The second basket includes more sensitive issues, like security and crypto APIs, where the governments, as trusted partners, would remain in charge of custodianship.
There may be also need for a third basket which deals specifically with Nation sensitive information.
Since the very first time the three basket model was presented, lots of discussions on how to make it happen started. One point of common agreement is that it would be beneficial for the military SDR community to transfer control of the standardisation activities to a Standard Developing Organisation (SDO), at least for that part of the standard not containing sensitive information (and so not restricted). Some advantages of such an approach would be the following:
- avoiding duplication of work and divergences, which could hamper interoperability;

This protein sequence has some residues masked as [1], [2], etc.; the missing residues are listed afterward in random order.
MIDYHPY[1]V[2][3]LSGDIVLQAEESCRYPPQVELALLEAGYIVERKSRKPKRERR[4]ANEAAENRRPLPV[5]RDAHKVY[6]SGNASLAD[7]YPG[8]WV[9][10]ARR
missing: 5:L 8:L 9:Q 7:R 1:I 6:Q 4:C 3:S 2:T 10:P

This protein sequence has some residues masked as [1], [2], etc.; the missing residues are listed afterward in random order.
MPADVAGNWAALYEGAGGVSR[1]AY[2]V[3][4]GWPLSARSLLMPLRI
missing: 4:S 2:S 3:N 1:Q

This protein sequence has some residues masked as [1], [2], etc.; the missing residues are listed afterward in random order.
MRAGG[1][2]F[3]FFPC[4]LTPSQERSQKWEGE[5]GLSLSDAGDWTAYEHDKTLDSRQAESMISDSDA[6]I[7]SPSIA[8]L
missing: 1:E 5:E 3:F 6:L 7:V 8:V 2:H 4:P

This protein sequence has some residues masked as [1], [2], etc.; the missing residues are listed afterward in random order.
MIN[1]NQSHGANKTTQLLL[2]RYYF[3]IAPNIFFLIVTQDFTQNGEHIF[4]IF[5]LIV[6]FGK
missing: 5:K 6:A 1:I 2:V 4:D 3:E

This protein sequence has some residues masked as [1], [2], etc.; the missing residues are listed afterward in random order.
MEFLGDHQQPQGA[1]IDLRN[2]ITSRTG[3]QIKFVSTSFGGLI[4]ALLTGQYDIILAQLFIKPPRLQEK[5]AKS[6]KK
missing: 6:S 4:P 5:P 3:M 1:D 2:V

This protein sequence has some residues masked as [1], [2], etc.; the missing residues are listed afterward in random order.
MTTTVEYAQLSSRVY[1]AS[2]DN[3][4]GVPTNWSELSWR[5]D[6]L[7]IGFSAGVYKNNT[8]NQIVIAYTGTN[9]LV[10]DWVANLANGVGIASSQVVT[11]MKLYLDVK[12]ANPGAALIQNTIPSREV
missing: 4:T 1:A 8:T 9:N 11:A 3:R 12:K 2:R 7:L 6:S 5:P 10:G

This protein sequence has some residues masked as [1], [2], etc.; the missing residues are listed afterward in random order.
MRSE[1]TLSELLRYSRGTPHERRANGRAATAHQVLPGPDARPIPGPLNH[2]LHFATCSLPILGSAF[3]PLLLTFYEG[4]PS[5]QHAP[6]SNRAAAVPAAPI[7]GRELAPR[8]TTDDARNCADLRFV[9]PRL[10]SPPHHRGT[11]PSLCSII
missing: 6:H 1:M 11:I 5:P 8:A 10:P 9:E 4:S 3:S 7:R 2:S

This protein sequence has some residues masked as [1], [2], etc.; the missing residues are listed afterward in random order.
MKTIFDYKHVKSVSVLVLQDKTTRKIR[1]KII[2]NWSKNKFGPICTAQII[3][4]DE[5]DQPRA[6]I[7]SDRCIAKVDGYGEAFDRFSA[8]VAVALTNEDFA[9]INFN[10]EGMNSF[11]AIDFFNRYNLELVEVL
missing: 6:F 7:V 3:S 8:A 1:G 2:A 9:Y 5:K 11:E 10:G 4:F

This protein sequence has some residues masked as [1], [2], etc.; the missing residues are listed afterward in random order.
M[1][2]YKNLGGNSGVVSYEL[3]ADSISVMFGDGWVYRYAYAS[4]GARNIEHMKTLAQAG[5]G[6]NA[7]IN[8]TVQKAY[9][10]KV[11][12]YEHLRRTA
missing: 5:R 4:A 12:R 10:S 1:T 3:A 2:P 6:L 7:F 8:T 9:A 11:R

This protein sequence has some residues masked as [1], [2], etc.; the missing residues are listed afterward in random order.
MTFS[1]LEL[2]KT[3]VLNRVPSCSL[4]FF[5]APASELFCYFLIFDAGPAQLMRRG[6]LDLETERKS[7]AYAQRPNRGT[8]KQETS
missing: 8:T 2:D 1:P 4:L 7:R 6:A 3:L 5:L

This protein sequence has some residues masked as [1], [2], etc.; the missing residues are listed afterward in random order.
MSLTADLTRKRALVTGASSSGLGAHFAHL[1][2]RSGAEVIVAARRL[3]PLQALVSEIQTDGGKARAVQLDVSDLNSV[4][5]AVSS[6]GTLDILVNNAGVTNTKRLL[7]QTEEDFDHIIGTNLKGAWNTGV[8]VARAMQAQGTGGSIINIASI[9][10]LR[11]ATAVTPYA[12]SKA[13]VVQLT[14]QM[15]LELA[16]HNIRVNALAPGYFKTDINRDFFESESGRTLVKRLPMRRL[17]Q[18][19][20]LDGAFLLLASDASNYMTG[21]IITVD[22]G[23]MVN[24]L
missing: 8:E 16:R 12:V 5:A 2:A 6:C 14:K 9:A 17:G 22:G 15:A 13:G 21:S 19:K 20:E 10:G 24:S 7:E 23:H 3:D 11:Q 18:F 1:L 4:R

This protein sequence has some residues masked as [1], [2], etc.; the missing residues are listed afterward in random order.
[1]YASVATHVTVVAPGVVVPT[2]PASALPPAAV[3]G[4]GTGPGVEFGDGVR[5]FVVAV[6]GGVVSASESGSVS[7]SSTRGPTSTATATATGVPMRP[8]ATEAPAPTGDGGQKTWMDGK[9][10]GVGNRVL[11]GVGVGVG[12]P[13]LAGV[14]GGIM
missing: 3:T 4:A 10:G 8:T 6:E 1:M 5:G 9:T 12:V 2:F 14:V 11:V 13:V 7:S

- the reduction of costs; and
- the fostering of harmonisation and help with speeding up the convergence process.
During the workshop on SDR and Cognitive Radio (CR) standardisation that took place on the 17/18 November 2011 in Ispra (organised by the Joint Research Centre – JRC - and co-hosted by the Directorate General Enterprise and Industry - DG ENTR – and EDA), ETSI, in cooperation with the EDA and the JRC, presented a model aiming at reaching a European standard in the short/medium term and a converged standard allowing transatlantic interoperability in the mid/long term (i.e. between Europe and the US), which is of paramount importance for joint operations.
It is important to remark that this model:
- has not been endorsed yet by EU stakeholders, but all are showing great interest;
- is perfectly aligned with the objectives of the EU government standardisation strategies (mainly ESSOR);
- foresees since the beginning, the presence of both WINNF and the US government and industries (if available to participate).
- is also aligned with the three basket model as it involves an officially recognised European Standard Organization (ETSI) for all those standardisation activities not requiring any restriction, which corresponds to basket one of the three basket model.
The ETSI-EDA Model